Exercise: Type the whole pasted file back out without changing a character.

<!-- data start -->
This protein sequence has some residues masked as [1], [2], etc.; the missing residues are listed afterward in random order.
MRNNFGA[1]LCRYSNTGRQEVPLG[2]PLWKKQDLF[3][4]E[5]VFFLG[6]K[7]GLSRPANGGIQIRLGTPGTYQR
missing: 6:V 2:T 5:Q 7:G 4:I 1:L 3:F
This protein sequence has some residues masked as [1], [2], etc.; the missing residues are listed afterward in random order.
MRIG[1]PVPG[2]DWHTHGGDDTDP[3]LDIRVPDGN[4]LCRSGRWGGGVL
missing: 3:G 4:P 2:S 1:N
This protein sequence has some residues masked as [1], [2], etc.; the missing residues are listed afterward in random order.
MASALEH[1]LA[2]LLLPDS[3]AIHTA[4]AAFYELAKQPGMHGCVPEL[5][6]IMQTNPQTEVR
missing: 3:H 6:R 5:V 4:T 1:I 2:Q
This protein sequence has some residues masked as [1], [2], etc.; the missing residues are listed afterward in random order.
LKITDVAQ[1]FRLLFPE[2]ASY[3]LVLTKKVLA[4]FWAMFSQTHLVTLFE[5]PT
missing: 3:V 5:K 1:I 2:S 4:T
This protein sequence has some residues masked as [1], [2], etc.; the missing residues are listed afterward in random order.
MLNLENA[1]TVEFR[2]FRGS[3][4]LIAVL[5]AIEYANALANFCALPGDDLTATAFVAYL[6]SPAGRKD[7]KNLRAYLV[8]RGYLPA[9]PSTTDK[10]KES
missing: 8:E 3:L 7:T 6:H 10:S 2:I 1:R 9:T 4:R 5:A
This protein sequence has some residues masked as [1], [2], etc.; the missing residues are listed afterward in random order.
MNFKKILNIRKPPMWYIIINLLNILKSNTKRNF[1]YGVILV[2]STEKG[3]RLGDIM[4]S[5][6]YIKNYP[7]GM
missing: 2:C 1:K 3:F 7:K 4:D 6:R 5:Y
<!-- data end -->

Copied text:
This protein sequence has some residues masked as [1], [2], etc.; the missing residues are listed afterward in random order.
MRNNFGA[1]LCRYSNTGRQEVPLG[2]PLWKKQDLF[3][4]E[5]VFFLG[6]K[7]GLSRPANGGIQIRLGTPGTYQR
missing: 6:V 2:T 5:Q 7:G 4:I 1:L 3:F
This protein sequence has some residues masked as [1], [2], etc.; the missing residues are listed afterward in random order.
MRIG[1]PVPG[2]DWHTHGGDDTDP[3]LDIRVPDGN[4]LCRSGRWGGGVL
missing: 3:G 4:P 2:S 1:N
This protein sequence has some residues masked as [1], [2], etc.; the missing residues are listed afterward in random order.
MASALEH[1]LA[2]LLLPDS[3]AIHTA[4]AAFYELAKQPGMHGCVPEL[5][6]IMQTNPQTEVR
missing: 3:H 6:R 5:V 4:T 1:I 2:Q
This protein sequence has some residues masked as [1], [2], etc.; the missing residues are listed afterward in random order.
LKITDVAQ[1]FRLLFPE[2]ASY[3]LVLTKKVLA[4]FWAMFSQTHLVTLFE[5]PT
missing: 3:V 5:K 1:I 2:S 4:T
This protein sequence has some residues masked as [1], [2], etc.; the missing residues are listed afterward in random order.
MLNLENA[1]TVEFR[2]FRGS[3][4]LIAVL[5]AIEYANALANFCALPGDDLTATAFVAYL[6]SPAGRKD[7]KNLRAYLV[8]RGYLPA[9]PSTTDK[10]KES
missing: 8:E 3:L 7:T 6:H 10:S 2:I 1:R 9:T 4:R 5:A
This protein sequence has some residues masked as [1], [2], etc.; the missing residues are listed afterward in random order.
MNFKKILNIRKPPMWYIIINLLNILKSNTKRNF[1]YGVILV[2]STEKG[3]RLGDIM[4]S[5][6]YIKNYP[7]GM
missing: 2:C 1:K 3:F 7:K 4:D 6:R 5:Y